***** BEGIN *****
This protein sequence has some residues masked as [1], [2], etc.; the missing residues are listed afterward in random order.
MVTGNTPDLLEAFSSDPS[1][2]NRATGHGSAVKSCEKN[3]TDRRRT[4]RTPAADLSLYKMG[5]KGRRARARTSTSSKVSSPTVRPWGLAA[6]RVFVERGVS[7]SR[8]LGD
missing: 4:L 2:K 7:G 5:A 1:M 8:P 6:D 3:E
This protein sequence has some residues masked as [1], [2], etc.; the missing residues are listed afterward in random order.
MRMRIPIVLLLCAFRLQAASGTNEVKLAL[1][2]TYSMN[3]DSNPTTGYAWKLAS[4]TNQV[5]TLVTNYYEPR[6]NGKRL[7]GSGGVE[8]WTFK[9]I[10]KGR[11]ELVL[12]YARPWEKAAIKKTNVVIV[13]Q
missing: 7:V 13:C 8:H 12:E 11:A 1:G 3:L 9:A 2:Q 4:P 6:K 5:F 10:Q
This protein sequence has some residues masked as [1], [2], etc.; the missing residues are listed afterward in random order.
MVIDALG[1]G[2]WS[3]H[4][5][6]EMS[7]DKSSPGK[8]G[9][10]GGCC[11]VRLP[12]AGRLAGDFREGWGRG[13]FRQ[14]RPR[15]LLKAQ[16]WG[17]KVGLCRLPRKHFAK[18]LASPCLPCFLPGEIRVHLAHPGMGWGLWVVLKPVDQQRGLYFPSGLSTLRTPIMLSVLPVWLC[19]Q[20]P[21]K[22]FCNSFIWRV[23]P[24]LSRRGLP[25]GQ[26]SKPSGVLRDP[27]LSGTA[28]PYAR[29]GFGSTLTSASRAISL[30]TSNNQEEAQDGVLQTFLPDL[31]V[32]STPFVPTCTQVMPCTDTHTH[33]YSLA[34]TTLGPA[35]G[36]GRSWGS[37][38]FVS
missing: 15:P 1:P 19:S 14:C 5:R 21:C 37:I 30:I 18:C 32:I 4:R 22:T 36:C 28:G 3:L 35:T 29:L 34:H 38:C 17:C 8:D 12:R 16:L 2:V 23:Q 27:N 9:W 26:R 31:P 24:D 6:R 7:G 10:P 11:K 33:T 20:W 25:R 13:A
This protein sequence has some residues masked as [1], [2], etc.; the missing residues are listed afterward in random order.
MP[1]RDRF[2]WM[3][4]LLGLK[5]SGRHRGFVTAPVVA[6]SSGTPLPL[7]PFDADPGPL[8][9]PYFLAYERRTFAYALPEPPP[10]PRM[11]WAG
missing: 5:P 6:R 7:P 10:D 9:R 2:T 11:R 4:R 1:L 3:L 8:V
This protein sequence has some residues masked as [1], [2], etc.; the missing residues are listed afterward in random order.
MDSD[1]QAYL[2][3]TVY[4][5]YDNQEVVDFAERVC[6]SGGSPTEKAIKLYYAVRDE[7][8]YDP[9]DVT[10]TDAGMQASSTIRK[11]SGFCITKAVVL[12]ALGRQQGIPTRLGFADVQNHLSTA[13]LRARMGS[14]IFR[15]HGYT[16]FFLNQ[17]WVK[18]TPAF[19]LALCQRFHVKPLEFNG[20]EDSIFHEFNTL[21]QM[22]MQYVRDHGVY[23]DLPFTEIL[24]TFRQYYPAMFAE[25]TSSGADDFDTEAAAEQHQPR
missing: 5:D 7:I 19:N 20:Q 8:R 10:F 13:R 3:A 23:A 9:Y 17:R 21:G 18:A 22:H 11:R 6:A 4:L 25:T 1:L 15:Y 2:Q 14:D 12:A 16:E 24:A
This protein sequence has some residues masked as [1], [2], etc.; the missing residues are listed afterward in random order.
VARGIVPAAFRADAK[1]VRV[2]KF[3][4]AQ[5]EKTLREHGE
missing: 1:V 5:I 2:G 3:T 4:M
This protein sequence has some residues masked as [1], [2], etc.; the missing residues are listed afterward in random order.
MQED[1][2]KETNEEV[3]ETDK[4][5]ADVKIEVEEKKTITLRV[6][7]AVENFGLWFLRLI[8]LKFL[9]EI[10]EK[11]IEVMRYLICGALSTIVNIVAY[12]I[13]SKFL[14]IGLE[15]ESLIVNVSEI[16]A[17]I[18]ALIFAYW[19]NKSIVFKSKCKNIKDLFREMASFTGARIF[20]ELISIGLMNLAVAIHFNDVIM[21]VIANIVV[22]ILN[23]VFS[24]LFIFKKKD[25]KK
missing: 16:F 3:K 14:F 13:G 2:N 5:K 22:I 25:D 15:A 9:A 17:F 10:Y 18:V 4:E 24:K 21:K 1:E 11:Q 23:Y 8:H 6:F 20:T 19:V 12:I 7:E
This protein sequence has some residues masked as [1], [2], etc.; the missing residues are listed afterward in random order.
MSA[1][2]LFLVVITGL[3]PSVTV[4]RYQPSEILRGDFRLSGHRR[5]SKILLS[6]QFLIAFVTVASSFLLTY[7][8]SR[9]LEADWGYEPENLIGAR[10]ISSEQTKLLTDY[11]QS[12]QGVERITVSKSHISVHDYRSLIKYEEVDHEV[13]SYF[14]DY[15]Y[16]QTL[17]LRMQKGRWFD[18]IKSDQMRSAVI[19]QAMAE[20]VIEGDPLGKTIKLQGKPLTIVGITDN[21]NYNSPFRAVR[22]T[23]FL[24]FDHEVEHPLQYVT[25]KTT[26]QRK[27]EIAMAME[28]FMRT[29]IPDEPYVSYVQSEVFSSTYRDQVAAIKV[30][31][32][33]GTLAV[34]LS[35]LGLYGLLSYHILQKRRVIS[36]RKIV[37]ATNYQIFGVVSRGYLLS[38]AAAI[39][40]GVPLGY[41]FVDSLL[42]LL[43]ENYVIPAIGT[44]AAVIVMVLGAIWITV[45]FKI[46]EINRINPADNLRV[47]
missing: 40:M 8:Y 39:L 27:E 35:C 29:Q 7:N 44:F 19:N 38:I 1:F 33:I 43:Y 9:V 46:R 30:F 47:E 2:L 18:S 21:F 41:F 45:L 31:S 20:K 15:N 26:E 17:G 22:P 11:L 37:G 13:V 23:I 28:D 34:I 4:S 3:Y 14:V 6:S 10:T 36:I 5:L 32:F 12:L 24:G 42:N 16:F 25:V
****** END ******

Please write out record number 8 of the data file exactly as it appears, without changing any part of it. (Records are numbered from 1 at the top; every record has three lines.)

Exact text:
This protein sequence has some residues masked as [1], [2], etc.; the missing residues are listed afterward in random order.
MSA[1][2]LFLVVITGL[3]PSVTV[4]RYQPSEILRGDFRLSGHRR[5]SKILLS[6]QFLIAFVTVASSFLLTY[7][8]SR[9]LEADWGYEPENLIGAR[10]ISSEQTKLLTDY[11]QS[12]QGVERITVSKSHISVHDYRSLIKYEEVDHEV[13]SYF[14]DY[15]Y[16]QTL[17]LRMQKGRWFD[18]IKSDQMRSAVI[19]QAMAE[20]VIEGDPLGKTIKLQGKPLTIVGITDN[21]NYNSPFRAVR[22]T[23]FL[24]FDHEVEHPLQYVT[25]KTT[26]QRK[27]EIAMAME[28]FMRT[29]IPDEPYVSYVQSEVFSSTYRDQVAAIKV[30][31][32][33]GTLAV[34]LS[35]LGLYGLLSYHILQKRRVIS[36]RKIV[37]ATNYQIFGVVSRGYLLS[38]AAAI[39][40]GVPLGY[41]FVDSLL[42]LL[43]ENYVIPAIGT[44]AAVIVMVLGAIWITV[45]FKI[46]EINRINPADNLRV[47]
missing: 40:M 8:Y 39:L 27:E 35:C 29:Q 7:N 44:F 19:N 38:I 1:F 33:I 43:Y 9:V 46:R 30:F 47:E 2:L 18:S 21:F 41:F 45:L 31:S 20:K 15:N 26:E 17:G 22:P 11:L 37:G 13:V 23:I 28:D 34:I 4:S 3:Y 14:V 6:S 10:T 36:I 5:L 32:F 12:L 24:G 42:N 16:F 25:V